Telestream Lets Windows Media Flow Into Mac Platform
Jun 29, 2009 4:00 AM PT
It took Telestream six years after its founding in 1998 to cook up an Apple application, but some 15 million Mac owners are glad it did.
That first product, Flip4Mac, which allowed Mac users to import, export and play Windows media video (WMV) files on their Apple machines, not only made Nevada City, Calif.-based Telestream a shining star in Apple's constellation, but it also marked a new area of business for the company.
Prior to the introduction of Fip4Mac, Telestream concentrated on moving media files over the Internet. It targeted media workflow for broadcasters, advertising agencies and production houses. They had to share content, and the way they were doing it was through shipping tapes to each other.
"We became pioneers of shipping high-quality content over the Internet," Telestream CEO and Cofounder Dan Castles told MacNewsWorld.
The high-end professional market still accounts for two-thirds of Telestream's customer base, but since it started beefing up its desktop line four years ago, its broadened its reach to the point where one-third of its customers are desktop users -- users like Marshall Clow, a programmer in San Diego, Calif.
A common problem facing online video viewers drew Clow to Flip4Mac.
"There were a bunch of videos out there, including some of my niece, that were put out on Web pages in Windows media, and I wanted to watch them," he told MacNewsWorld.
"I have a niece that plays basketball and some online news sites showed some of her games and interviewed her a couple of times," he explained.
"This was an easy solution," he added. "The only hassle was every now and then when I tried to use it, I'd get a little pop-up saying, 'Your copy of Flip4Mac is out of date. Go here to update it.'"
Microsoft Builds Good Will
As the company's market matured, it became apparent that there was a crying need for compatibility of Microsoft technologies directly on the Mac platform, according to Telestream CTO and co-founder Shawn Carnahan.
"The Mac has always been very relevant in the creative and video production space," he told MacNewsWorld, "and at the time, there was a lot of usage of Windows media for things like digital dailies. A lot of people consuming that media were on Mac platforms, but they didn't have good support for Windows media."
Microsoft, too, recognized the value of Telestream's Mac application, and in 2006, it began distributing Flip4Mac Windows Media Components for QuickTime. That quickly grew the user base for the program into the millions, and to date, downloads of the application have exceeded 15 million.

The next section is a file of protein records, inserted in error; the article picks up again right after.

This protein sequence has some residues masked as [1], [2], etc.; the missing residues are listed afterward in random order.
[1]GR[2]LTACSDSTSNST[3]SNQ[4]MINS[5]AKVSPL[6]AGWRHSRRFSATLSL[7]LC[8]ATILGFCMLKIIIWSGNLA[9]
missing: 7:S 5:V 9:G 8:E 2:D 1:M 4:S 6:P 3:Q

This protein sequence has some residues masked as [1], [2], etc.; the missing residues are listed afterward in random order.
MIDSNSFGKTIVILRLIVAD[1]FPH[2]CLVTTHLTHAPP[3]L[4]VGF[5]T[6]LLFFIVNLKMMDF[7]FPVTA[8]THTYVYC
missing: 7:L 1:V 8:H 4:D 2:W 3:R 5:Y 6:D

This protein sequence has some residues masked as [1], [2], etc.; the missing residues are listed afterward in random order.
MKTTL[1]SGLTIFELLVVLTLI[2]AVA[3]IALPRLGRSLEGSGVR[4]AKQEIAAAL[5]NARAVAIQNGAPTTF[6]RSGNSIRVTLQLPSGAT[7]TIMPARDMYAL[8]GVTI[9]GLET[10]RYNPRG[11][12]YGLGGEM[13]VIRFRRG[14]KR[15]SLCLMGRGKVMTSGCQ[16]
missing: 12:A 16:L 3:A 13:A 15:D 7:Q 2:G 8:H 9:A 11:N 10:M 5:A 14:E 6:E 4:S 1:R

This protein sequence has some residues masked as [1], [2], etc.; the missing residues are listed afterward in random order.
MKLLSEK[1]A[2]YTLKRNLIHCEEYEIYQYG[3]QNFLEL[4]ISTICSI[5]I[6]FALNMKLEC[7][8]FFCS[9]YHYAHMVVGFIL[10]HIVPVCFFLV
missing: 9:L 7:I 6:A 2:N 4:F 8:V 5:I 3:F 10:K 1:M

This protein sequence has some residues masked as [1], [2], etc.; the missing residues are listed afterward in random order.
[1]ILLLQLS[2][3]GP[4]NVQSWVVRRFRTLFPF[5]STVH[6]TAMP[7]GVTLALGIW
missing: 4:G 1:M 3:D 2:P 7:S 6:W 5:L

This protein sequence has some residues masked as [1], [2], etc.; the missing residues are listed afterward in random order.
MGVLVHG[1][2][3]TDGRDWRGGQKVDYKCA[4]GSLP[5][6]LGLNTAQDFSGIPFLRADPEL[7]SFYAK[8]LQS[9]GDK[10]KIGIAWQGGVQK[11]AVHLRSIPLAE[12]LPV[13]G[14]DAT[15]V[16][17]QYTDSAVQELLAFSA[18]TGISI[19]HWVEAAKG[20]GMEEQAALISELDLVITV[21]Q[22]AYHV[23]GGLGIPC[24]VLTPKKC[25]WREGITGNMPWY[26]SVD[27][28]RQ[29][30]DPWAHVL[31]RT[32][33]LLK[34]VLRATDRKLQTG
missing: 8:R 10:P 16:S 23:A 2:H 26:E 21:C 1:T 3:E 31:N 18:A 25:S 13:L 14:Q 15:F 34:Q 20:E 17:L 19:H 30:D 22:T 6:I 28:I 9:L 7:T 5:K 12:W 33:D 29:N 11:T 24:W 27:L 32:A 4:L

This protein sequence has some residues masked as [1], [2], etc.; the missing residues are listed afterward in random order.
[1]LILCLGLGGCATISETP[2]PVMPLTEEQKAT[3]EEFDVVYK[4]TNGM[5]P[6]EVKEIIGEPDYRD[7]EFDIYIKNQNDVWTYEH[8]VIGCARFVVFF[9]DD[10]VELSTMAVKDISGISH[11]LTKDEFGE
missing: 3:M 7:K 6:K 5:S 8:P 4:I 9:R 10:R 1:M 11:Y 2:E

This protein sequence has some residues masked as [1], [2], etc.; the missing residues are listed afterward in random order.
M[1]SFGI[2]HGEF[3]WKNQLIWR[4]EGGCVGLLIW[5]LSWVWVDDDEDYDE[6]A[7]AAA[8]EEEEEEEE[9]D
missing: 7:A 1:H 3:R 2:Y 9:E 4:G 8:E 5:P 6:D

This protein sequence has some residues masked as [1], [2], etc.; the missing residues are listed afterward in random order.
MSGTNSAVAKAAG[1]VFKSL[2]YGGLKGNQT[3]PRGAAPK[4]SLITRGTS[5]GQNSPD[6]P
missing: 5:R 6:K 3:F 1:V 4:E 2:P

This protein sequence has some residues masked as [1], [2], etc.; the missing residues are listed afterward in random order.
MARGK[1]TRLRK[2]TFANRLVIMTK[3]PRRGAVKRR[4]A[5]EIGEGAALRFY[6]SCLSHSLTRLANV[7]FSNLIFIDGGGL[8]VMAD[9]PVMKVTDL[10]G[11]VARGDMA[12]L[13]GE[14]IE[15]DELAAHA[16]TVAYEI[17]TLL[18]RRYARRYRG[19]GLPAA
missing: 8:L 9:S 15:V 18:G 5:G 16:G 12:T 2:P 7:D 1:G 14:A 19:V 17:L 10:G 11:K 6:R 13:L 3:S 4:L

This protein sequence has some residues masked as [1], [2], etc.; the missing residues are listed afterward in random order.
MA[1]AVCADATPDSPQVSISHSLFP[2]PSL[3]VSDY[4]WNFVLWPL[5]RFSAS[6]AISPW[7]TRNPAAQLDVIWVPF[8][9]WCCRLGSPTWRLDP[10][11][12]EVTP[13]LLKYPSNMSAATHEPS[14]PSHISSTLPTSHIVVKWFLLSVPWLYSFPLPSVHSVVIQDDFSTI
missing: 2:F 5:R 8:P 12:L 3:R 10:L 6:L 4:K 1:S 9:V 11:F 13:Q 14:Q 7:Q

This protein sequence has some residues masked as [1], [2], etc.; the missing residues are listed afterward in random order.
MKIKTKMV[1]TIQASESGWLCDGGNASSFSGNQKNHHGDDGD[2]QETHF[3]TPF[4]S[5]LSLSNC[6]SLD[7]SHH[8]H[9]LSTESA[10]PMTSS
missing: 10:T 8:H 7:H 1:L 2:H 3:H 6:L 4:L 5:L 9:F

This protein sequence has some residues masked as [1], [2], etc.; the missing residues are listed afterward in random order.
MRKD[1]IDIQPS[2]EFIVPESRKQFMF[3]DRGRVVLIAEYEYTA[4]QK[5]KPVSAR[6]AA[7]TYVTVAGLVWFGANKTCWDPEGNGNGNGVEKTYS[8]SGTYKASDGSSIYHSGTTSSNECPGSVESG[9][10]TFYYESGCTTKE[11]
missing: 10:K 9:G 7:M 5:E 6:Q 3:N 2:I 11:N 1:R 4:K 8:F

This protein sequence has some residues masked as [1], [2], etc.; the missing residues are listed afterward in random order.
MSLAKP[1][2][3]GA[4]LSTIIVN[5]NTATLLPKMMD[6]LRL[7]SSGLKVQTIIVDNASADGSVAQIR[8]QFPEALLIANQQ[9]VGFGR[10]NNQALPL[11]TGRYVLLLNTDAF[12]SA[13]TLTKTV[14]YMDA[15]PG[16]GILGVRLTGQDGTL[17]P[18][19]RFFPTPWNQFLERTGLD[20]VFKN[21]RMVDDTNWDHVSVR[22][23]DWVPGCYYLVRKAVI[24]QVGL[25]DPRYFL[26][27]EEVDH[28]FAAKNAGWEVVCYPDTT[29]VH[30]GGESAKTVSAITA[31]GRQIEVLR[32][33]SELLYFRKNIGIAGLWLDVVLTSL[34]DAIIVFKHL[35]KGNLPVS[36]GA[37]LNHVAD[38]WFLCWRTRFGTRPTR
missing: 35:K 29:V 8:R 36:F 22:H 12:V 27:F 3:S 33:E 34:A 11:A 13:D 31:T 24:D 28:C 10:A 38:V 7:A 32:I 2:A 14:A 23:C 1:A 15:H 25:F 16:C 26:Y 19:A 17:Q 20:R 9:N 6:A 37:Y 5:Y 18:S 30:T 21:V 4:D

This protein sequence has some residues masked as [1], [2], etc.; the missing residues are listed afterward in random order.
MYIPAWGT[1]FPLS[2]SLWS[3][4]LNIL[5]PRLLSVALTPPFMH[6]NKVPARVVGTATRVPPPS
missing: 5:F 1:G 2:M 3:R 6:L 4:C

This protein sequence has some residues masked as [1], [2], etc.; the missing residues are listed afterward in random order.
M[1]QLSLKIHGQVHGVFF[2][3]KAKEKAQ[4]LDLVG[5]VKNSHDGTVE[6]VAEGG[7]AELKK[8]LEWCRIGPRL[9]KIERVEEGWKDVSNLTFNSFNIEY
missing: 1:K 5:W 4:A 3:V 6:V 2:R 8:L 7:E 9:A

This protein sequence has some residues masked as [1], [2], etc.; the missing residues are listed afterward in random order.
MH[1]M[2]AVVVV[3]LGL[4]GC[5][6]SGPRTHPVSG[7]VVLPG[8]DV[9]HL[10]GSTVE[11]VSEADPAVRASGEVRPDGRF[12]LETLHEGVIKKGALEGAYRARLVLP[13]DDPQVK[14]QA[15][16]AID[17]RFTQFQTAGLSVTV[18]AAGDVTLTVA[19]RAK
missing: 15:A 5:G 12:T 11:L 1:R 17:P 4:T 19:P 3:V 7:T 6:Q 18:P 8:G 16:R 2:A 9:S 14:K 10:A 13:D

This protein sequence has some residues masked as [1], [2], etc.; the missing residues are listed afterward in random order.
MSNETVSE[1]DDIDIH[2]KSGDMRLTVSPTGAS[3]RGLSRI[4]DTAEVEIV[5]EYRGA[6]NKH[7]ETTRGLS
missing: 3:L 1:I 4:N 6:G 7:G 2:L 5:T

Microsoft's move appears to have kindled some good will among Apple stalwarts who ordinarily have nothing but the opposite for the folks in Redmond.
"Since Microsoft is depending on a third party product to provide Windows Media functionality to the Mac, it reduces the likelihood of Microsoft doing funky proprietary things with their file formats," Flip4Mac user Jon Gardner, a consultant in Bryan, Texas, told MacNewsWorld.
Microsoft is "more likely to stick with 'open' formats, or at least published formats -- which is a good thing," he reasoned.
"Microsoft's need for Flip4Mac also underscores the fact that QuickTime provides the better cross-platform media solution -- it works the same on Mac or Windows," he added. "As an Apple professional, I appreciate that."
Adding Apps Through Acquisition
Telestream has expanded its Mac presence through both home-grown applications and by buying other companies.
In 2006, it bought Popwire. That firm's technology was leveraged to create Telestream's Episode line of applications. They permit a user to import and export a wide range of file formats and repurpose them for viewing on the Web, DVDs and on mobile and portable devices.
In 2008, it bought Vara Software. That added to the Telestream lineup three new products--Wirecast, ScreenFlow and VideoCue--which support webcasting, screencasting and rich media presentations.
"As our last two acquisitions show, the Mac community is very important to us, and we're investing a lot of development dollars on products that address Mac-centric workflows and will continue to do so," CEO Castles observed.
The company, he maintained, will continue to be important to Macophiles because it provides them with important tools for dealing with heterogeneous content.
"We provide all the tools to make the creative work that Mac users do reach a wider audience," he added. "So much of the audience that they're trying to reach is in Windows and other environments and we help bridge that gap."